Some other companies who offer sponsorship programs with discounts/freebies:

This is FAR from a complete list, but it should give you an idea of what is out there. Just do a google search for <Insert Company Here> + “sponsorship program” and see what pops up.


Contingency money is another common form of sponsorship available to any racer, but as the name suggests it is contingent on two things: 1) Using their product(s) and 2) Winning.

This makes contingency tougher to get, especially for newer racers, because unlike discounts and freebies that are available to any racer regardless of skill, contingency money is only available to those capable of getting on the podium.

Every year companies release the details of their contingency programs including eligibility requirements, payout tables, and claim forms. This info is available on almost every race organizations website. Here are a few links to check out:

Let’s look at a specific example: Bridgestone Tires contingency program for WMRRA. From their website you can see that they offer payouts in a number of different classes, here are a few of them:

1st – $300

2nd – $200
3rd – $150

This means if you take 3rd place in the 600SS class you could make $150! Not too shabby! “But how do I get paid?” Allow me to explain.

  1. Stickers*: In order to receive this contingency money you will need to follow the instructions on the claim form. In this case you must display 2 “Bridgestone” stickers (1 on each side of your bike) and run Bridgestone tires (both front and rear).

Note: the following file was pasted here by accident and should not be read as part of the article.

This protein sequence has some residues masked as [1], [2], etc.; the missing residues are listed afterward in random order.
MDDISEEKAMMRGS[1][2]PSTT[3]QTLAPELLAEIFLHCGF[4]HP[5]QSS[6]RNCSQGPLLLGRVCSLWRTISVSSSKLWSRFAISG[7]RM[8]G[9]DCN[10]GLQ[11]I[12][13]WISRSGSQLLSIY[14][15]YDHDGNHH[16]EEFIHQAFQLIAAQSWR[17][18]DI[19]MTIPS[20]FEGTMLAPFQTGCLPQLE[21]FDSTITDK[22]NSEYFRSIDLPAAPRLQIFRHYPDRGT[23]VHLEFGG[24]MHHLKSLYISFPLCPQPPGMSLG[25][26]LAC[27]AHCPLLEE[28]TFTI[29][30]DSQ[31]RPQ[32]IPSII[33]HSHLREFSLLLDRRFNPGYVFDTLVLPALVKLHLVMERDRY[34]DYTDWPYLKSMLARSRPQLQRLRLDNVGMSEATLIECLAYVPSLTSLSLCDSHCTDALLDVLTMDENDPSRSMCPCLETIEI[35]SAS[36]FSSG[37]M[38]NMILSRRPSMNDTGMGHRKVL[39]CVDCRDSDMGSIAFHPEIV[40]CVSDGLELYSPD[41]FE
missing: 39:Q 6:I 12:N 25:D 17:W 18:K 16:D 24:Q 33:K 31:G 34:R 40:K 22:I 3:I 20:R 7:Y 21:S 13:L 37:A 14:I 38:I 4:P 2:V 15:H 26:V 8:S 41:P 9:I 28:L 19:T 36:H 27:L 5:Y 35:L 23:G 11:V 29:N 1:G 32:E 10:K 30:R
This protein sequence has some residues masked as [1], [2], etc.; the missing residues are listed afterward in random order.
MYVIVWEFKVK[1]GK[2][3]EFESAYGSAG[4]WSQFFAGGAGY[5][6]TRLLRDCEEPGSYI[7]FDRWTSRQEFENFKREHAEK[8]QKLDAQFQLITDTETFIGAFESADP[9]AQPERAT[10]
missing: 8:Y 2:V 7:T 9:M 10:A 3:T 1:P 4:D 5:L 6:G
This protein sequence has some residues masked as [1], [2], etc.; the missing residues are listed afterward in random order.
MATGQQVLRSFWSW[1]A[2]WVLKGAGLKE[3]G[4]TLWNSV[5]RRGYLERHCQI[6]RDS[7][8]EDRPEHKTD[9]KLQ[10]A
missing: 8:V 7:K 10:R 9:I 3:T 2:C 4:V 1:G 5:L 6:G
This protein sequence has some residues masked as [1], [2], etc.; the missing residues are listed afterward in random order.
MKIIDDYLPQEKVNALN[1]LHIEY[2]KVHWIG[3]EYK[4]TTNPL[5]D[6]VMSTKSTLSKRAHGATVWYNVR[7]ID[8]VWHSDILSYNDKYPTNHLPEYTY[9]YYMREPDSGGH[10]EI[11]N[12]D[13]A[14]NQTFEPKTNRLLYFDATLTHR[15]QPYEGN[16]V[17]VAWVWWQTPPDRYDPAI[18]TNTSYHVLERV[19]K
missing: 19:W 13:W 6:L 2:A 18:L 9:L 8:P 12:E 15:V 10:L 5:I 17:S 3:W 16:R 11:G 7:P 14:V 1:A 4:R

2. Claim Form*: Once you meet these requirements you’ll need a tech inspector from the club to sign the claim form and submit it to the contingency coordinator.
  3. Get Paid: After you win you should receive your contingency money in the mail. Some companies will send you a check and others will give the money in the form of credit that you can use toward future purchases of their products.
*Note: stickers and claim forms for all of the club’s contingency sponsors can typically be found at the registration booth, so all you have to do is grab a few stickers, fill out the claim form, and go out there and win!

Chances are you are already using products that qualify you for contingency, so why not slap some stickers on your fairings and fill out a form? You never know what’s going to happen, and this way when you do get your first podium, the victory will be that much sweeter because you’ll have some free $$$ coming your way!

Here is a list of a few other companies who offer contingency programs (there are many others):


Last but not least is the mother of all sponsorship deals: cold hard cash. These deals are the most difficult to get and also the most desired. In order to land one of these deals you will have to put in more effort than filling out an application online or putting some stickers on your bike, but if you are willing to put the work in, you may be surprised who is willing to chip in to support your racing addiction.

I will go into more details in a later post but here are a few quick tips to help you land a cash/credit sponsorship deal:

  1. Create a Race Resume / Flier – include specific details on how you will promote your sponsors
  2. Look the part – if you want to earn money like the pros you need to look like a pro.
  3. Hustle – Get to work knocking on doors, making calls, and setting up meetings. If it were easy, everyone would do it.

Example: this isn’t exactly a cash deal, but a local Cycle Gear location used to offer our race team $25 gift cards for a podium finish and $50 for a win in any class. In exchange we placed stickers on our bikes and vehicles, wore their shirts in the pits, and promoted them to all our friends.

Check out the next post, Part 2: Who Would Sponsor Me, where I’ll show you what sponsors are looking for and help you create your own list of companies that are most likely to say “yes”.

Thanks for reading and ride safe!